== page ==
Nicholas Barr (1991), 'Income-contingent Student Loans: An Idea Whose Time Has Come', in G. K. Shaw (ed.), Economics, Culture and Education: Essays in Honour of Mark Blaug, Edward Elgar, pp. 155-70.
This paper tells a story with three elements. First is the development of a set of coherent theoretical propositions, emanating in part from the Robbins Report (1963), which underpin the intellectual case for income-contingent student loans. Second is the story of how long it took and how much campaigning until their gradual implementation in the late 1980s. Third, and by way of a grace note (perhaps a disgrace note), is how the British government, in introducing an ill-conceived loan scheme in 1990, missed a golden opportunity to take the Robbins proposals a large step forward.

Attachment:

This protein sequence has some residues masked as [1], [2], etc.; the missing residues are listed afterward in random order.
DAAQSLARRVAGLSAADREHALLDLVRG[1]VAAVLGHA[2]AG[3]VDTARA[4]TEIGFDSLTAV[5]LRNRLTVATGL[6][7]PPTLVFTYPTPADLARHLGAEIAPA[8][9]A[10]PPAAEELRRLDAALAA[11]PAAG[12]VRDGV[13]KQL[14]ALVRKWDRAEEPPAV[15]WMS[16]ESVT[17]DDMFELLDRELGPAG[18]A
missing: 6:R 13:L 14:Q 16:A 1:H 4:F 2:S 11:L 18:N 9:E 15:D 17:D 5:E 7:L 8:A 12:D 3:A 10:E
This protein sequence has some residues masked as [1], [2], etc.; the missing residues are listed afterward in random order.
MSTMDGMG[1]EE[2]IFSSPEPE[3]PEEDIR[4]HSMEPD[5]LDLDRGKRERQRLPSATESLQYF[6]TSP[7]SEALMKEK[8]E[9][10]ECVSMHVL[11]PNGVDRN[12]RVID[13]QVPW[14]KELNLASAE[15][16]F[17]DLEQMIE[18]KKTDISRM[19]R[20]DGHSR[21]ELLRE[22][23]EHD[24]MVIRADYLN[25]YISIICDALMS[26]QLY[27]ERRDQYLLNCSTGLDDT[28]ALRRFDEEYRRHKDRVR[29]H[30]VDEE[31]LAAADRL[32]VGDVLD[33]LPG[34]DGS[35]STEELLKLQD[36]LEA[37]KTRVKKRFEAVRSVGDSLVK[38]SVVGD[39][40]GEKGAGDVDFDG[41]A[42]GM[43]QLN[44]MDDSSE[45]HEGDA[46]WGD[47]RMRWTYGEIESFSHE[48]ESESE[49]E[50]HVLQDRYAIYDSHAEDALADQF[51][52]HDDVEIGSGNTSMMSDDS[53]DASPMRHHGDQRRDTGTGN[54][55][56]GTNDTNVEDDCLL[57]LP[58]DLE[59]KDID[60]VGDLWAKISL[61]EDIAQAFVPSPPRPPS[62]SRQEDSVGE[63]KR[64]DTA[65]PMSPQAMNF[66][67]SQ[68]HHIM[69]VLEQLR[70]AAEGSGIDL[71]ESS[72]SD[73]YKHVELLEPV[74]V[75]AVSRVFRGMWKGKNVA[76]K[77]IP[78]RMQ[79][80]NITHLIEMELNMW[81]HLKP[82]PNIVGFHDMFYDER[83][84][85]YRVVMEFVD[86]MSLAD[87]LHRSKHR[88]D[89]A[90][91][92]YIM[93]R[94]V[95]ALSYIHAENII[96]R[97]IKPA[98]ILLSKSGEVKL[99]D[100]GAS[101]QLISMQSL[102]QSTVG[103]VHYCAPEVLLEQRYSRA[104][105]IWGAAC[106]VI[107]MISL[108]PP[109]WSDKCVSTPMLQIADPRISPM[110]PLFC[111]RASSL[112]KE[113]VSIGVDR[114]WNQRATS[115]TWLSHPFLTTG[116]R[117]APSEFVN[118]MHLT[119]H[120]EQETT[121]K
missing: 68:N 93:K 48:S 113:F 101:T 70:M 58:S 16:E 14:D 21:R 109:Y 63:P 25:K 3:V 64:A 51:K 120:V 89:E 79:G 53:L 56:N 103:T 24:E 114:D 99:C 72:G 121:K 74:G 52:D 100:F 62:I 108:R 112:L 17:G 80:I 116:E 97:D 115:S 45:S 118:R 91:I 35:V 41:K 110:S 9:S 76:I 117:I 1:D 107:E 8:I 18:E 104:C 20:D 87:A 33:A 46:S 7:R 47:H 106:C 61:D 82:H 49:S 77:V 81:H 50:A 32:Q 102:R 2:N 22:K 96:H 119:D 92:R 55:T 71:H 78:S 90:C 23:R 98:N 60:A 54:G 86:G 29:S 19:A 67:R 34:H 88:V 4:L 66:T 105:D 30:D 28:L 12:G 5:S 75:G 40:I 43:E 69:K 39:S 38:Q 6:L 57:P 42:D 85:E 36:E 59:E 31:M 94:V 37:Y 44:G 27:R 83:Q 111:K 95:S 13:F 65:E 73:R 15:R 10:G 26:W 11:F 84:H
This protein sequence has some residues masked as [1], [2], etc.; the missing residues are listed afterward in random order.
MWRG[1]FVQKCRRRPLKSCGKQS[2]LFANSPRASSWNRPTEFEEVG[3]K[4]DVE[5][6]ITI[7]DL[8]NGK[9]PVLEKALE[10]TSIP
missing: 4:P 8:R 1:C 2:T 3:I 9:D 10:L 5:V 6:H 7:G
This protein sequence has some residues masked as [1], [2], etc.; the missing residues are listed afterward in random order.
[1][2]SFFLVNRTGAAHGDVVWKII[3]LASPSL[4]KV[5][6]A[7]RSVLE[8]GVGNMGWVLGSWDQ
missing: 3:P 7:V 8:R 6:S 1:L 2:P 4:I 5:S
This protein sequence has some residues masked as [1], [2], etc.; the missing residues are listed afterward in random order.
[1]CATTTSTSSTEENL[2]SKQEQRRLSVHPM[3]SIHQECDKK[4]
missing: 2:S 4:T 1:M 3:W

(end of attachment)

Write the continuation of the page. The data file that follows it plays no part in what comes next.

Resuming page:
Section 1 summarizes the history of the student loans debate in Britain. The relevant economic theory is discussed in section 2, and its implications for policy design in section 3. Section 4 looks at loan schemes, actual or proposed, in Sweden, Australia, New Zealand and the USA, and describes recent British developments.
Funding for higher education derives from five broad sources: from government in the form of grants or scholarships: 1 from the student